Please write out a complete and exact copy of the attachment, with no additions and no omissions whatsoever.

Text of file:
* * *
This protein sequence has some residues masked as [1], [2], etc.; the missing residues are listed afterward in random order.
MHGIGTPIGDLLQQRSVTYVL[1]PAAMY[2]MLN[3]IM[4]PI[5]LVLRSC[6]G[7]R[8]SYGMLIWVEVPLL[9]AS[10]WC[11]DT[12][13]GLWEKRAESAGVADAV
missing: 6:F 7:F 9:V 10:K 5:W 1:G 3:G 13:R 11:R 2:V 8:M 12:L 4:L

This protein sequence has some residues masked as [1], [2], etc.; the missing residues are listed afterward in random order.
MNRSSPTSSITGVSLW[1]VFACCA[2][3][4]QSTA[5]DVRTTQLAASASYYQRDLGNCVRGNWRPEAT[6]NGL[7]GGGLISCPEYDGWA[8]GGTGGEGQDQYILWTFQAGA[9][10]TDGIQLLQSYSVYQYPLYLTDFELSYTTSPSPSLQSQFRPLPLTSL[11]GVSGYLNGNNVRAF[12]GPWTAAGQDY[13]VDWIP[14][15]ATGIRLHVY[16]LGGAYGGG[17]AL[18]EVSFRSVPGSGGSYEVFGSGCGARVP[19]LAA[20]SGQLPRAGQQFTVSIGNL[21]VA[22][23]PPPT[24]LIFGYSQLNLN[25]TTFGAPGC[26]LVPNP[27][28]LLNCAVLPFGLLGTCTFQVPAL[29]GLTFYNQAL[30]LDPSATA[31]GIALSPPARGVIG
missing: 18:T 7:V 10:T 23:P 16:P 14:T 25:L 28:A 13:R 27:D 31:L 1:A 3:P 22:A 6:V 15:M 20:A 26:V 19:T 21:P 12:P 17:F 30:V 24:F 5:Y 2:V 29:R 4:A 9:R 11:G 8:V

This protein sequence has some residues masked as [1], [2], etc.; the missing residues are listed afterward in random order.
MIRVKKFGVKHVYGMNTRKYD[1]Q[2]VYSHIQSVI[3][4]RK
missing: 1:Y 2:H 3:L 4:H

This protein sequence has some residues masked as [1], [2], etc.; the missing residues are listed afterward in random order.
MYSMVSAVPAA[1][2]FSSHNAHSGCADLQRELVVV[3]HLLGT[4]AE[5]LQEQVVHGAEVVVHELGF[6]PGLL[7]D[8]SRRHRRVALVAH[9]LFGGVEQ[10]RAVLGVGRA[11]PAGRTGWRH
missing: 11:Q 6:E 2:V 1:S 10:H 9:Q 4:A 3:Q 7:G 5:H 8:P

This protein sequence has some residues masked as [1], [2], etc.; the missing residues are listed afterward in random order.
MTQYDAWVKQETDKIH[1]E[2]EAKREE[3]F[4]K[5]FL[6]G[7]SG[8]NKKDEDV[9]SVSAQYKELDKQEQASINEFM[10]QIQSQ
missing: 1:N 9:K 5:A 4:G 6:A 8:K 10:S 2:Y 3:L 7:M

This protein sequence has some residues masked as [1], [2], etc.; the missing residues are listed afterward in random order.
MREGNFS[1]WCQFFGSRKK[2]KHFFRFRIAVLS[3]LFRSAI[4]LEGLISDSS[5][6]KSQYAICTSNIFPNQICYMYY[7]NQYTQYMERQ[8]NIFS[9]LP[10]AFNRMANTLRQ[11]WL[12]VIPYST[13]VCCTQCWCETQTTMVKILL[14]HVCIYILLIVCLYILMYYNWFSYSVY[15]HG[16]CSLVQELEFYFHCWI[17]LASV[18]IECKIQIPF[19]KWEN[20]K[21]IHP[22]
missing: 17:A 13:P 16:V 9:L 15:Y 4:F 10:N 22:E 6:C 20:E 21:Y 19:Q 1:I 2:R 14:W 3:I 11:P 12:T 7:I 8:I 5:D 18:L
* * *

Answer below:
This protein sequence has some residues masked as [1], [2], etc.; the missing residues are listed afterward in random order.
MHGIGTPIGDLLQQRSVTYVL[1]PAAMY[2]MLN[3]IM[4]PI[5]LVLRSC[6]G[7]R[8]SYGMLIWVEVPLL[9]AS[10]WC[11]DT[12][13]GLWEKRAESAGVADAV
missing: 6:F 7:F 9:V 10:K 5:W 1:G 3:G 13:R 11:R 2:V 8:M 12:L 4:L

This protein sequence has some residues masked as [1], [2], etc.; the missing residues are listed afterward in random order.
MNRSSPTSSITGVSLW[1]VFACCA[2][3][4]QSTA[5]DVRTTQLAASASYYQRDLGNCVRGNWRPEAT[6]NGL[7]GGGLISCPEYDGWA[8]GGTGGEGQDQYILWTFQAGA[9][10]TDGIQLLQSYSVYQYPLYLTDFELSYTTSPSPSLQSQFRPLPLTSL[11]GVSGYLNGNNVRAF[12]GPWTAAGQDY[13]VDWIP[14][15]ATGIRLHVY[16]LGGAYGGG[17]AL[18]EVSFRSVPGSGGSYEVFGSGCGARVP[19]LAA[20]SGQLPRAGQQFTVSIGNL[21]VA[22][23]PPPT[24]LIFGYSQLNLN[25]TTFGAPGC[26]LVPNP[27][28]LLNCAVLPFGLLGTCTFQVPAL[29]GLTFYNQAL[30]LDPSATA[31]GIALSPPARGVIG
missing: 18:T 7:V 10:T 23:P 16:P 14:T 25:L 28:A 13:R 27:D 31:L 1:A 3:P 22:A 6:V 15:M 20:A 26:V 19:T 21:P 12:P 17:F 30:V 24:F 5:Y 2:V 29:R 4:A 9:R 11:G 8:V

This protein sequence has some residues masked as [1], [2], etc.; the missing residues are listed afterward in random order.
MIRVKKFGVKHVYGMNTRKYD[1]Q[2]VYSHIQSVI[3][4]RK
missing: 1:Y 2:H 3:L 4:H

This protein sequence has some residues masked as [1], [2], etc.; the missing residues are listed afterward in random order.
MYSMVSAVPAA[1][2]FSSHNAHSGCADLQRELVVV[3]HLLGT[4]AE[5]LQEQVVHGAEVVVHELGF[6]PGLL[7]D[8]SRRHRRVALVAH[9]LFGGVEQ[10]RAVLGVGRA[11]PAGRTGWRH
missing: 11:Q 6:E 2:V 1:S 10:H 9:Q 4:A 3:Q 7:G 5:H 8:P

This protein sequence has some residues masked as [1], [2], etc.; the missing residues are listed afterward in random order.
MTQYDAWVKQETDKIH[1]E[2]EAKREE[3]F[4]K[5]FL[6]G[7]SG[8]NKKDEDV[9]SVSAQYKELDKQEQASINEFM[10]QIQSQ
missing: 1:N 9:K 5:A 4:G 6:A 8:K 10:S 2:Y 3:L 7:M

This protein sequence has some residues masked as [1], [2], etc.; the missing residues are listed afterward in random order.
MREGNFS[1]WCQFFGSRKK[2]KHFFRFRIAVLS[3]LFRSAI[4]LEGLISDSS[5][6]KSQYAICTSNIFPNQICYMYY[7]NQYTQYMERQ[8]NIFS[9]LP[10]AFNRMANTLRQ[11]WL[12]VIPYST[13]VCCTQCWCETQTTMVKILL[14]HVCIYILLIVCLYILMYYNWFSYSVY[15]HG[16]CSLVQELEFYFHCWI[17]LASV[18]IECKIQIPF[19]KWEN[20]K[21]IHP[22]
missing: 17:A 13:P 16:V 9:L 15:Y 4:F 10:N 22:E 6:C 20:E 21:Y 19:Q 1:I 2:R 14:W 3:I 11:P 12:T 7:I 8:I 5:D 18:L